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Mind Hike – The Lakes

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    Mind Hike – The Lakes

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      Mind Hike – The Lakes

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        Mind Hike – The Lakes

        Date

        3rd June 2017

        By

        Maurice Goldstone

        CEO

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        Mind Hike – The Lakes

        MIND is a charity that supports many individuals. It will support more and more in time as people feel more able and encouraged to speak out about mental health issues.

        In June 2017, 4 colleagues and I set off to Grasmere in the Lake District for Mind Hike – The Lakes. I have seen people close to me affected by mental health problems and wanted to show my appreciation to the charity (with a 24 hour, 40 kilometre trek…). In addition, I have tried to support staff with their own issues – whether personal or removed – and I simply adore the Lake District.

        On arrival, we sat and shared stories with a group of 30 or so individuals bearing their souls to strangers about what they have, or haven’t overcome in their lives; or the lives of their loved ones. I felt privileged to be in their company, determined to nail this challenge for them, and nervous about how I would manage the terrain whilst watching the British Lions in their 1st Test against the All Blacks.

        After a sleepless night (8 in a dorm including the world’s loudest snorer – must be official), we set off at 8 am in perfect conditions. And as it was a 24 hour sponsored walk, it naturally became an eatathon – I was onto my first chocolate bar within 15 minutes…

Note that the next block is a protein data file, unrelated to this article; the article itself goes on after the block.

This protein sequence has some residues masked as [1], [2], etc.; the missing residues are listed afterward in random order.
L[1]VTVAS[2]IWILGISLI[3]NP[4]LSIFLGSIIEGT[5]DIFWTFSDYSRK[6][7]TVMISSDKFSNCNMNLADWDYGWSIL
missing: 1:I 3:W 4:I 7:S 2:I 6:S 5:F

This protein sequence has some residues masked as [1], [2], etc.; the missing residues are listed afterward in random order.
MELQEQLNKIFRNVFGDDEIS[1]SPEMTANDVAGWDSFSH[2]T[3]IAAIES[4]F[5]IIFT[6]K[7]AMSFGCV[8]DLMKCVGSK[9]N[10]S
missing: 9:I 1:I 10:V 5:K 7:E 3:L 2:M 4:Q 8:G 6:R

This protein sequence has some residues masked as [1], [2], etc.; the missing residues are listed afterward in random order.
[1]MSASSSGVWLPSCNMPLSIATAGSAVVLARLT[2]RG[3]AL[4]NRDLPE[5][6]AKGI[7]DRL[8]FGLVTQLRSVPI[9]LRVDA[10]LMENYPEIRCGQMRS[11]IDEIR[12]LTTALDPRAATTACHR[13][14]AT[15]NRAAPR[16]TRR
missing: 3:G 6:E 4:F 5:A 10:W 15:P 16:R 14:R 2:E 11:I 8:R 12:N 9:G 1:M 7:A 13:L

As the day went on, 2 things happened.

        1. I spent time in stunning scenery talking about anything and everything with people I would have otherwise never met (indeed talking to people I didn’t know helped with the fatigue levels)
        2. The size of the task dawned on me. Night fell and we were only halfway through the task; feet were aching; cramp was setting in; sense of humour failing; head-torch activated…

        The early hours of the morning were the most difficult. Delirium was mixed with feeling overcome with love for my family. At 4 am, I felt discombobulated, dizzy and terribly nauseous trying to wolf some porridge down. But we kept going, kept each other going – and when I got my (twenty) second wind at 6 am with the finish in sight; I was immensely proud of myself, my colleagues and my new friends as we did the final 2 hours with a real spring in our step. Champagne (at 8am) has neither felt sweeter nor more emotional. And the journey back from Windermere? It went by in a flash. I suspected I snored as loudly on that journey as my roommate had 36 hours before…

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